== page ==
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103.950000 USD

Eyewitness and Crusade Narrative: Perception and Narration in Accounts of the Second, Third and Fourth Crusades

by Marcus Bull
Hardback
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This book examines the history and influence of Magna Carta in British and American history. In a series of essays written by notable British specialists, it considers the origins of the document in the political and religious contexts of the thirteenth century, the relevance of its principles to the seventeenth ...
Magna Carta: history, context and influence: Papers delivered at Peking University on the 800th anniversary of Magna Carta
This book examines the history and influence of Magna Carta in British and American history. In a series of essays written by notable British specialists, it considers the origins of the document in the political and religious contexts of the thirteenth century, the relevance of its principles to the seventeenth century disputes that led to the Civil War, the uses made of Magna Carta to justify the American Revolution, and its inspiration of the radical-democratic movement in Britain in the early nineteenth century. The introductory essay considers the celebration of Magna Carta's 800th anniversary in 2015 in relation to ceremonials and remembrance in Britain in general. Given as papers to a joint conference of British and Chinese historians in Beijing in 2015, these essays provide a clear and insightful overview of the origins and impact of a medieval document that has shaped the history of the world. The open access edition of this book can be found at http://humanities-digital-library.org/index.php/hdl/catalog/book/goldman.
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21.000000 USD

Magna Carta: history, context and influence: Papers delivered at Peking University on the 800th anniversary of Magna Carta

Paperback / softback
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Campaldino is one of the important battles between the Guelphs and Ghibellines - the major political factions in the city states of central and northern Italy. It heralded the rise of Florence to a dominant position over the area of Tuscany and was one of the last occassions when the ...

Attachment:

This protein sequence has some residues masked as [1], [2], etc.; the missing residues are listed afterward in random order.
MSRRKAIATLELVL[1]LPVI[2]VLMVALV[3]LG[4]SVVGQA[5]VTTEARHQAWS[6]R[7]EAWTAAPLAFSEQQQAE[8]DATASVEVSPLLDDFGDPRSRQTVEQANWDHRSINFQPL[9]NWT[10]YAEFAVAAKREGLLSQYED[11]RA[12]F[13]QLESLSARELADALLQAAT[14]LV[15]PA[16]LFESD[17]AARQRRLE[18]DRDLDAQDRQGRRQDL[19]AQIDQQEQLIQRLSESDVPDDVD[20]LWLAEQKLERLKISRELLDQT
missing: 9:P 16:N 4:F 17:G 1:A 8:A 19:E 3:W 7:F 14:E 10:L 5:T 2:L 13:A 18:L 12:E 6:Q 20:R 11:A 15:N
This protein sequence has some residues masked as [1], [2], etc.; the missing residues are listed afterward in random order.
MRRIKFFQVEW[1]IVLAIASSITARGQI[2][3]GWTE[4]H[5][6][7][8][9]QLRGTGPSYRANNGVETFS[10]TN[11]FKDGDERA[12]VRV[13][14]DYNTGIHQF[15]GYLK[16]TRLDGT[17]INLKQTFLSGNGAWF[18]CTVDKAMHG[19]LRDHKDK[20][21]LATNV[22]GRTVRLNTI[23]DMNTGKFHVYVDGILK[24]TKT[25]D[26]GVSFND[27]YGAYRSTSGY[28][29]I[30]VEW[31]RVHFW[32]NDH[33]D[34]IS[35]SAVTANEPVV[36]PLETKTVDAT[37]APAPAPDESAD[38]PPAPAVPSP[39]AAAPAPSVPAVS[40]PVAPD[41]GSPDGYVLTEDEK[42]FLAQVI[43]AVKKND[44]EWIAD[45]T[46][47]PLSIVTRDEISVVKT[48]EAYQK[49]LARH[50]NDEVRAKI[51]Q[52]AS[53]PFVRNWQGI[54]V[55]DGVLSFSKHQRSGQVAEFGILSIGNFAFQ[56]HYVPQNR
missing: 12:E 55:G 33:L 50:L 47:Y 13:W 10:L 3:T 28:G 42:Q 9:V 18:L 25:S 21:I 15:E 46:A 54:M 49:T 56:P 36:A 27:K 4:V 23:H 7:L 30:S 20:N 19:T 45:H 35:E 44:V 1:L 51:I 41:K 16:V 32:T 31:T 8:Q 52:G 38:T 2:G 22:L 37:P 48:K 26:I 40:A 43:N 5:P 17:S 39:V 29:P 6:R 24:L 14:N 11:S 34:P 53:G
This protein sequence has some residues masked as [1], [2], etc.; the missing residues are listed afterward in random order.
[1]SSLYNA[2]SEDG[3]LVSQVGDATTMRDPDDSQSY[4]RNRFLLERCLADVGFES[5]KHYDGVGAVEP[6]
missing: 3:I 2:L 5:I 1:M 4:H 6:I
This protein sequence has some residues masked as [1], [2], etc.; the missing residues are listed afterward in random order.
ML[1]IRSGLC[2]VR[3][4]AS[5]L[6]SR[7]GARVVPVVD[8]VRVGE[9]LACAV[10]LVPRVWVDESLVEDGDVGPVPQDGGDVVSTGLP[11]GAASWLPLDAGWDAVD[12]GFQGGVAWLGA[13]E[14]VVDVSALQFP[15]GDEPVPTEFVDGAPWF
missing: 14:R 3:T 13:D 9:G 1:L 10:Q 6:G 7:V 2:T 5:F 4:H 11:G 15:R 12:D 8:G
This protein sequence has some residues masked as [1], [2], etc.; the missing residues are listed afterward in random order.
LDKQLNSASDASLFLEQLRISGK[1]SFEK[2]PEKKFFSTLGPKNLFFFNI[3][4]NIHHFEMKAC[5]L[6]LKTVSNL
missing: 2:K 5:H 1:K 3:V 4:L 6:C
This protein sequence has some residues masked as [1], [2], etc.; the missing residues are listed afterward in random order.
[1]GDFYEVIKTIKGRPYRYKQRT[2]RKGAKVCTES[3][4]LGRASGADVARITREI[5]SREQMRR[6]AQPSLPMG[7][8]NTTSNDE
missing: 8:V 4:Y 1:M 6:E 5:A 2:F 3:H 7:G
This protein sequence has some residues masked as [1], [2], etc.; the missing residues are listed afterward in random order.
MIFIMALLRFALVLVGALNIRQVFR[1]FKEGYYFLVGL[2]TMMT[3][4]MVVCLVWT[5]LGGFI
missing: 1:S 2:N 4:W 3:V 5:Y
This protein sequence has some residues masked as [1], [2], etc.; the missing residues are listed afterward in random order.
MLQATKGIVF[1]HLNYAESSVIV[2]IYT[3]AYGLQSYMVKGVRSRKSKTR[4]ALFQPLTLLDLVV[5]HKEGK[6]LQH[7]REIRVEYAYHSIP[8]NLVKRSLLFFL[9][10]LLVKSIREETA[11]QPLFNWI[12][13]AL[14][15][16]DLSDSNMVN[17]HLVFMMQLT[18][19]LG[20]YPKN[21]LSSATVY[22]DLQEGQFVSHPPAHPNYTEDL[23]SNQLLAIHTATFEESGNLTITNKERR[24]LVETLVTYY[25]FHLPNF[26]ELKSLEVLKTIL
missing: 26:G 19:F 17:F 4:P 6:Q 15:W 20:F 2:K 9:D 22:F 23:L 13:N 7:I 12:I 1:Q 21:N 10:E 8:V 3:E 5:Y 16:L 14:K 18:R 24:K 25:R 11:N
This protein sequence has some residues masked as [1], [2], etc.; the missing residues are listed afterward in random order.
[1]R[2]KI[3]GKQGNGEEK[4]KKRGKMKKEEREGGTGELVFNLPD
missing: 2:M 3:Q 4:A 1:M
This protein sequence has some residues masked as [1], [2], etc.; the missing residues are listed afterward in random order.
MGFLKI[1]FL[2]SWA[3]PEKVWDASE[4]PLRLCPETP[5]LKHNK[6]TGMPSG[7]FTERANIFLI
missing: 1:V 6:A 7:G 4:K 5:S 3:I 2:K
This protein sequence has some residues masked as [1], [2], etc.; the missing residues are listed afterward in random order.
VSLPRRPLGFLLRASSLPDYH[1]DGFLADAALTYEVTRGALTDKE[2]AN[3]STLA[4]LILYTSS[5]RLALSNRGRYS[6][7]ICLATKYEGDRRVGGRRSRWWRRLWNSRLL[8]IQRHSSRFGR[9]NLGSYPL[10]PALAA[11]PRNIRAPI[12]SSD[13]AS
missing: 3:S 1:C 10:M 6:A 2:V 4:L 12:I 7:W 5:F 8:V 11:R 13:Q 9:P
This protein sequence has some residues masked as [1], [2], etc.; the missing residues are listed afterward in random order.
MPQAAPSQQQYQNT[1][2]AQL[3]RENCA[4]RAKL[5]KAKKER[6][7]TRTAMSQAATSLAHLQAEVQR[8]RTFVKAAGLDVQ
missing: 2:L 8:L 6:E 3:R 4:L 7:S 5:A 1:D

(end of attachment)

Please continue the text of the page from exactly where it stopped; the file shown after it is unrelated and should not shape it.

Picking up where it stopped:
Campaldino 1289: The battle that made Dante
Campaldino is one of the important battles between the Guelphs and Ghibellines - the major political factions in the city states of central and northern Italy. It heralded the rise of Florence to a dominant position over the area of Tuscany and was one of the last occassions when the Italian city militias contested a battle, with the 14th century seeing the rise of the condottiere in Italy's Wars. In this highly illustrated new study, renowned medieval historians Kelly De Vries and Niccolo Capponi have uncovered new material from the battlefield itself, as well as using all the available sources, to breathe new life into this colourful and fascinating battle.
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25.58 USD

Campaldino 1289: The battle that made Dante

by Niccolo Capponi, Kelly DeVries
Paperback / softback
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This book examines women and society in India during 600-1200 CE through epigraphs. It offers an analysis of inscriptional data at the pan-India level to explore key themes, including early marriage, deprivation of girls from education, property rights, widowhood and sati, as well as women in administration and positions of ...